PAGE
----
Clothing retailer Hallenstein Glasson Holdings says it is aiming to boost annual profit by 50 per cent as it continues to build its digital offering.
Group chief executive Mark Goddard told shareholders at the company's annual meeting in Christchurch today that he was "delighted" with its performance in the first 19 weeks of the financial year.
"The performance you see today is a direct result of the quality and passion of the
teams we have across the group, in our offices, our distribution centres, and particularly in our stores," Goddard said.
The NZX-listed company's profit in the 12 months to August 1 was $17.3 million, up from $13.7m the previous year.
Hallenstein Glasson Holdings would continue to develop its digital offering but physical stores were still a priority, Goddard said.
"While online is, and will continue to be a very significant growth strategy for the Group, there is no question that our physical stores do and will continue to play a critical and very exciting role in our future."
The company's online sales grew 44 per cent in the last financial year and account for 9 per cent of total group turnover.
Hallenstein Glasson was shifting to an experiential focus "to exceed customers' expectations", he said.
"The pace of change and disruption is forever accelerating.
"As a group, we are excited about these changes and the opportunities that exist to further differentiate ourselves from the competition," he said.
"We are introducing technology to simplify the store and shopping experience for both customers and our team – ensuring that we offer an exceptional and exciting retail experience."
The company's shares were trading up 5.3 per cent this afternoon, at $3.61.
Total group sales for the last financial year were $239m, up 6.93 per cent from the year before.
Glasson's New Zealand sales last year hit $89.50m, an increase of 7.16 per cent on the prior year, while Hallensteins Brothers sales were $91.10m, up 1.89 per cent.
Sales for retailer Storm were $8.34m, down 11.24 per cent on the previous year.
Online sales continued to grow at a faster rate than bricks and mortar, as a result of the company's commitment to invest in digital, said chairman Warren Bell.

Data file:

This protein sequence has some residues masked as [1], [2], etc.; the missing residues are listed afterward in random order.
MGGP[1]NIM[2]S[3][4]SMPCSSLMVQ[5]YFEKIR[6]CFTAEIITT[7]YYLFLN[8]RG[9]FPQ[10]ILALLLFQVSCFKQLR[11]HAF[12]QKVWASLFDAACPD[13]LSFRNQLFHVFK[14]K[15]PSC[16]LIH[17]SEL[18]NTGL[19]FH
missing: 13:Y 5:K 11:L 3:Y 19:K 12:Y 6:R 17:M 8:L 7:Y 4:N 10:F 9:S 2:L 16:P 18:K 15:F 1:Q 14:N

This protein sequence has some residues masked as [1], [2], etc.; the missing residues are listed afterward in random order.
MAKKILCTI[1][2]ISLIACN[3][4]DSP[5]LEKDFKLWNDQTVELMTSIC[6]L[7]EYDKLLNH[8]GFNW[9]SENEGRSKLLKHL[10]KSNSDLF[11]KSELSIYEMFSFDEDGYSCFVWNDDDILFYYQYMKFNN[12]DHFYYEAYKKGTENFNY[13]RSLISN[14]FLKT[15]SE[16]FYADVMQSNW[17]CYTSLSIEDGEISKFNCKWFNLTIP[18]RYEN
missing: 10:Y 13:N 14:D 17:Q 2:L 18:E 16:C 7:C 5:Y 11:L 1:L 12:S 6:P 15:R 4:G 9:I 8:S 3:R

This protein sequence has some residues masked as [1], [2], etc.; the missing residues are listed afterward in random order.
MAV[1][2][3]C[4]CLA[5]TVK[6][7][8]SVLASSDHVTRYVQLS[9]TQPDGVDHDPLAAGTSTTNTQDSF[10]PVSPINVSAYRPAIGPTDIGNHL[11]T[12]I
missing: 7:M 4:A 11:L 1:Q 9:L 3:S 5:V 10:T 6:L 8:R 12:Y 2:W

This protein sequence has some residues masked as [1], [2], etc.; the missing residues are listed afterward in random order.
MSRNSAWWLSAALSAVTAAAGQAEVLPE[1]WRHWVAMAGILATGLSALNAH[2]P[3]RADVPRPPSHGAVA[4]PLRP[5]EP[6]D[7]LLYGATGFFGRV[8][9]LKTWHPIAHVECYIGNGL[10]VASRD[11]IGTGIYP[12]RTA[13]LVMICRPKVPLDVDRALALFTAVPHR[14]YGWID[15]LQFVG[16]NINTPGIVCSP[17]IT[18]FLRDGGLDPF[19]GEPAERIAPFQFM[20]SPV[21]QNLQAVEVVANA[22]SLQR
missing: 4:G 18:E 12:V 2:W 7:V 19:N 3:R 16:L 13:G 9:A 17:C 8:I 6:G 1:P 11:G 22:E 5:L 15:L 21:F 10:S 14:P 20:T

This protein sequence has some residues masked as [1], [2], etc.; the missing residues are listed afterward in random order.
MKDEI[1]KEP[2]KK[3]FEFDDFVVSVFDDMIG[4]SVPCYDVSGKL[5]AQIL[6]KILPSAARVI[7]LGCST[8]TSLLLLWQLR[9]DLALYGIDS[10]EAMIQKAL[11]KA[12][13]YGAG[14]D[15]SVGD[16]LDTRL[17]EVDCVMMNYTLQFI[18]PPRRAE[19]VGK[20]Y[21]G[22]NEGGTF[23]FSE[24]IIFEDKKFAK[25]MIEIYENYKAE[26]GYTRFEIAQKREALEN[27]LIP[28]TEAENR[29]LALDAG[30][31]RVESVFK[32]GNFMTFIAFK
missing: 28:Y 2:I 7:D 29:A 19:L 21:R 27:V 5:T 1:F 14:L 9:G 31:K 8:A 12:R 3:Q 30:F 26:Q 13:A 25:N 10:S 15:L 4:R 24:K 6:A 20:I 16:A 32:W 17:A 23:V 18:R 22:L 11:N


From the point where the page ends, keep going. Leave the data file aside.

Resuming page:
Research analyst Mohandeep Singh said a forecast increase of 50 per cent for annual profit looked good from the outset but there were multiple factors at play.
"If you look at the first-half of last year, the Hallensteins brand had a really poor performance - their growth margin was the lowest in more than six years, so I suspect this 50 per cent increase, a big chunk of that, will be a rebound," he said.
A less than favourable start to summer last year would have also slowed the company's sales last year, Singh said.
"You're [also] getting a reversal of some of those factors where the weather is now more favourable, they've opened up a bunch of new stores that potentially weren't open last year and so you're getting the improvement impact from that," he said.
Hallenstein Glasson opened six new stores and renovated four in the last year.
There are 44 Hallenstein Brothers and 38 Glasson stores in New Zealand.
Purchasing stock at a more favourable currency rate six or more months ago would also be an influencing factor, Singh said.
"The currency is starting to come off, although, that won't effect Hallenstein Glasson until the second-half of the year."
Glasson's strong performance was also lifting group performance, Singh said.
"Business confidence has come off a little bit, there's an expectation that we'll see a little bit of a slowdown in the economy but if you take that as a marker, they're doing pretty well in a tough environment."